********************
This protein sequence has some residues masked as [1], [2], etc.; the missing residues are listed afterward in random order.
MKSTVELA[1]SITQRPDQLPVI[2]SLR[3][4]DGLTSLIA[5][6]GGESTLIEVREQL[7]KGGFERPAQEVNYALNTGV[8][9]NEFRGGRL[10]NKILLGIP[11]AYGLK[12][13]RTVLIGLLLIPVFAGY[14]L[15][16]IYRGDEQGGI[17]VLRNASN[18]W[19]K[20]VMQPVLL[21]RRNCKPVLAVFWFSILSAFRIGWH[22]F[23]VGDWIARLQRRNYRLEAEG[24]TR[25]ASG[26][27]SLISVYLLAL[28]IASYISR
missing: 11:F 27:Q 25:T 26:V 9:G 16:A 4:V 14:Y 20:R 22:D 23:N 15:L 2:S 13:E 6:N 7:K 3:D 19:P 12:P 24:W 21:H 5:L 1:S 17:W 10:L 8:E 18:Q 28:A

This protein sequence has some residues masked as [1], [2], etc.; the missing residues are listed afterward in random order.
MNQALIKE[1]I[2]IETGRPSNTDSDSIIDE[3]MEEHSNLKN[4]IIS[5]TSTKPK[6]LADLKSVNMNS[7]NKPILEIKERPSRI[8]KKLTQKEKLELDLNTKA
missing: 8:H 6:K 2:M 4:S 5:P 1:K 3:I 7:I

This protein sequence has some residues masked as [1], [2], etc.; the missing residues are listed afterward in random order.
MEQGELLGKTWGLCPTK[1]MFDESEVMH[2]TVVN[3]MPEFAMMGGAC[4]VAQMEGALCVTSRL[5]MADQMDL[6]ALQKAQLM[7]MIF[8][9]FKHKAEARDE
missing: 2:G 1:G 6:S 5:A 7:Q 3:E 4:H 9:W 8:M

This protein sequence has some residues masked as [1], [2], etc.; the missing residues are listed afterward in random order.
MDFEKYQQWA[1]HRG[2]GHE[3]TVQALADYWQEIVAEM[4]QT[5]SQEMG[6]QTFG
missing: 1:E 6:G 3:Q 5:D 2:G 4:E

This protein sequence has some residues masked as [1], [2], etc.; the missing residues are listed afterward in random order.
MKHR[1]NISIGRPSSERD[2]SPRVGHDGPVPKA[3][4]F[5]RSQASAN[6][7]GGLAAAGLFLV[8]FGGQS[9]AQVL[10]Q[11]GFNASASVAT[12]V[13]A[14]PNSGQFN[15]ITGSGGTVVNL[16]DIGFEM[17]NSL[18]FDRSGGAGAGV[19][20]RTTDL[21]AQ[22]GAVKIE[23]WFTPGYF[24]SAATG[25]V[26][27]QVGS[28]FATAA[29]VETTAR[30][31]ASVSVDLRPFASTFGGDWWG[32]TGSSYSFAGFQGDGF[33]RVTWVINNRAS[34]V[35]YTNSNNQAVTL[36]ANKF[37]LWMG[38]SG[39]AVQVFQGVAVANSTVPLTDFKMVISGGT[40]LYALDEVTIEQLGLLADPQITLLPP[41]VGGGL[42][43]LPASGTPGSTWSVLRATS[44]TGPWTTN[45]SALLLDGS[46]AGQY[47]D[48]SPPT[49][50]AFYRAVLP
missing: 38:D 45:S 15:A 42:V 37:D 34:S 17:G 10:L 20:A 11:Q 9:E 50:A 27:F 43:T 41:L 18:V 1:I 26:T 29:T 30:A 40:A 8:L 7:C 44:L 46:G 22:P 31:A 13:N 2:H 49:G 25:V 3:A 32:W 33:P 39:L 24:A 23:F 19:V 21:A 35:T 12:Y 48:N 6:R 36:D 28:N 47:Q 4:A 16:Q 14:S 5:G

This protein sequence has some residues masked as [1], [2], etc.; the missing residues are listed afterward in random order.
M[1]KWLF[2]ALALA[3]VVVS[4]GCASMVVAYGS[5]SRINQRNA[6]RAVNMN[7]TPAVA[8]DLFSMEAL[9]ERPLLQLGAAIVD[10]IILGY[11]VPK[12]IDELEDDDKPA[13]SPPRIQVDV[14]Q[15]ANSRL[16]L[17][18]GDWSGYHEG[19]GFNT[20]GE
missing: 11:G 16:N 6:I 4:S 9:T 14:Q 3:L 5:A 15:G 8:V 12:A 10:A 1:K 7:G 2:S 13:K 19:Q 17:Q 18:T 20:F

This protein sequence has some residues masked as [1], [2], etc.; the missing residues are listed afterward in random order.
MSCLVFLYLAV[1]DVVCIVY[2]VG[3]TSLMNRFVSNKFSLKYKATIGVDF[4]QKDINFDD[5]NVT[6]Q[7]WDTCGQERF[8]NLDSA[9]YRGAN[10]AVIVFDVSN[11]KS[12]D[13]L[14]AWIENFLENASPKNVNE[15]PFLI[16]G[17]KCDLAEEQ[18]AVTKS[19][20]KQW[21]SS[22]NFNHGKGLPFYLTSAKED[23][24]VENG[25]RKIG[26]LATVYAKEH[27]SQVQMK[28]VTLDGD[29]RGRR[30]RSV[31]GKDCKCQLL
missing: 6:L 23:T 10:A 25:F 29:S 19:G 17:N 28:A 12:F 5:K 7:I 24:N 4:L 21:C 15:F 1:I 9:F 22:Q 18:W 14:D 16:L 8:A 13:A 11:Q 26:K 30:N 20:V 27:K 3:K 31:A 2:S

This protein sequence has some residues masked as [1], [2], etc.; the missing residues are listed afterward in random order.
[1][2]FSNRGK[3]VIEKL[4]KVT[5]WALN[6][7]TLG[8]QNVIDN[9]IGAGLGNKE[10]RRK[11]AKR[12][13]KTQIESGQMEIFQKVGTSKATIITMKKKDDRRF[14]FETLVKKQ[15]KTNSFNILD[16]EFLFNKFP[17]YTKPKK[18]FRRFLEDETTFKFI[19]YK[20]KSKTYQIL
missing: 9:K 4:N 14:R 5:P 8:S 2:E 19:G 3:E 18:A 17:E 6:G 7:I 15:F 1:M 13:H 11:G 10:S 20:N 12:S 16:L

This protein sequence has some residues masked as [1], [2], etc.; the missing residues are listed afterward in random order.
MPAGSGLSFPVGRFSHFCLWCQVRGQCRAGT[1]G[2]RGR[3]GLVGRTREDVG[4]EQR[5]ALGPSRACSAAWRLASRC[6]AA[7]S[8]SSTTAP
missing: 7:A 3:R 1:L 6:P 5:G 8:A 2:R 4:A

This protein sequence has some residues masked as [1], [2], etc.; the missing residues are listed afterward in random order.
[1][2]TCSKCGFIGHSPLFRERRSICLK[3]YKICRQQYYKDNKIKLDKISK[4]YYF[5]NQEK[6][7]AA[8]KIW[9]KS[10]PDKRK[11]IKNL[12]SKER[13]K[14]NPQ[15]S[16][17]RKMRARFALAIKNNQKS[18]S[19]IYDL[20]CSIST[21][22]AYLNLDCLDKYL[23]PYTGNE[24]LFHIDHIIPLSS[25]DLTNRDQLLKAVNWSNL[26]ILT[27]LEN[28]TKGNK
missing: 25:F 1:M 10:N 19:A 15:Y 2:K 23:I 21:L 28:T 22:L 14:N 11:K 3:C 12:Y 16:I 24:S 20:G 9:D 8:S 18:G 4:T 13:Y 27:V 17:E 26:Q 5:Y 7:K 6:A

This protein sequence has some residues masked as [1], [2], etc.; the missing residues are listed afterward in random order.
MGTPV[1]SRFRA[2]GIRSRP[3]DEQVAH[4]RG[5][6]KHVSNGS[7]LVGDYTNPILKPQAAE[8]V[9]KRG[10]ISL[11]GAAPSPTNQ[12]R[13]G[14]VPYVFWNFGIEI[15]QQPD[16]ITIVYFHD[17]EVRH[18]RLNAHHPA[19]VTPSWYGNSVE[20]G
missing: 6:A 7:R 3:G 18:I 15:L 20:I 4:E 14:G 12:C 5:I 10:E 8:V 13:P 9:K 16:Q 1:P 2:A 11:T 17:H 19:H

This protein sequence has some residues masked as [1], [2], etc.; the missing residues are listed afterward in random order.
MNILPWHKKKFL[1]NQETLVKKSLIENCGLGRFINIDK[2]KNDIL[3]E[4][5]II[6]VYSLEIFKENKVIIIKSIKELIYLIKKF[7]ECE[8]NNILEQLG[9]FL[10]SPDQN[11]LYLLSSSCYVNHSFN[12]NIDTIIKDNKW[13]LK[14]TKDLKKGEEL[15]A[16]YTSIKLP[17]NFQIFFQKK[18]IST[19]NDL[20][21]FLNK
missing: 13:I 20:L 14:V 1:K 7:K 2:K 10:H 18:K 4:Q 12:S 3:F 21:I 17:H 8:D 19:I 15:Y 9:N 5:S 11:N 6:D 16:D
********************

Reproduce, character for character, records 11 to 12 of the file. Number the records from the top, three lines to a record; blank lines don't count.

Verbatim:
This protein sequence has some residues masked as [1], [2], etc.; the missing residues are listed afterward in random order.
MGTPV[1]SRFRA[2]GIRSRP[3]DEQVAH[4]RG[5][6]KHVSNGS[7]LVGDYTNPILKPQAAE[8]V[9]KRG[10]ISL[11]GAAPSPTNQ[12]R[13]G[14]VPYVFWNFGIEI[15]QQPD[16]ITIVYFHD[17]EVRH[18]RLNAHHPA[19]VTPSWYGNSVE[20]G
missing: 6:A 7:R 3:G 18:I 15:L 20:I 4:E 14:G 12:C 5:I 10:E 8:V 13:P 9:K 16:Q 1:P 2:A 11:T 17:H 19:H

This protein sequence has some residues masked as [1], [2], etc.; the missing residues are listed afterward in random order.
MNILPWHKKKFL[1]NQETLVKKSLIENCGLGRFINIDK[2]KNDIL[3]E[4][5]II[6]VYSLEIFKENKVIIIKSIKELIYLIKKF[7]ECE[8]NNILEQLG[9]FL[10]SPDQN[11]LYLLSSSCYVNHSFN[12]NIDTIIKDNKW[13]LK[14]TKDLKKGEEL[15]A[16]YTSIKLP[17]NFQIFFQKK[18]IST[19]NDL[20][21]FLNK
missing: 13:I 20:L 14:V 1:K 7:K 2:K 10:H 18:K 4:Q 12:S 3:F 21:I 17:H 8:D 19:I 15:Y 9:N 5:S 11:N 6:D 16:D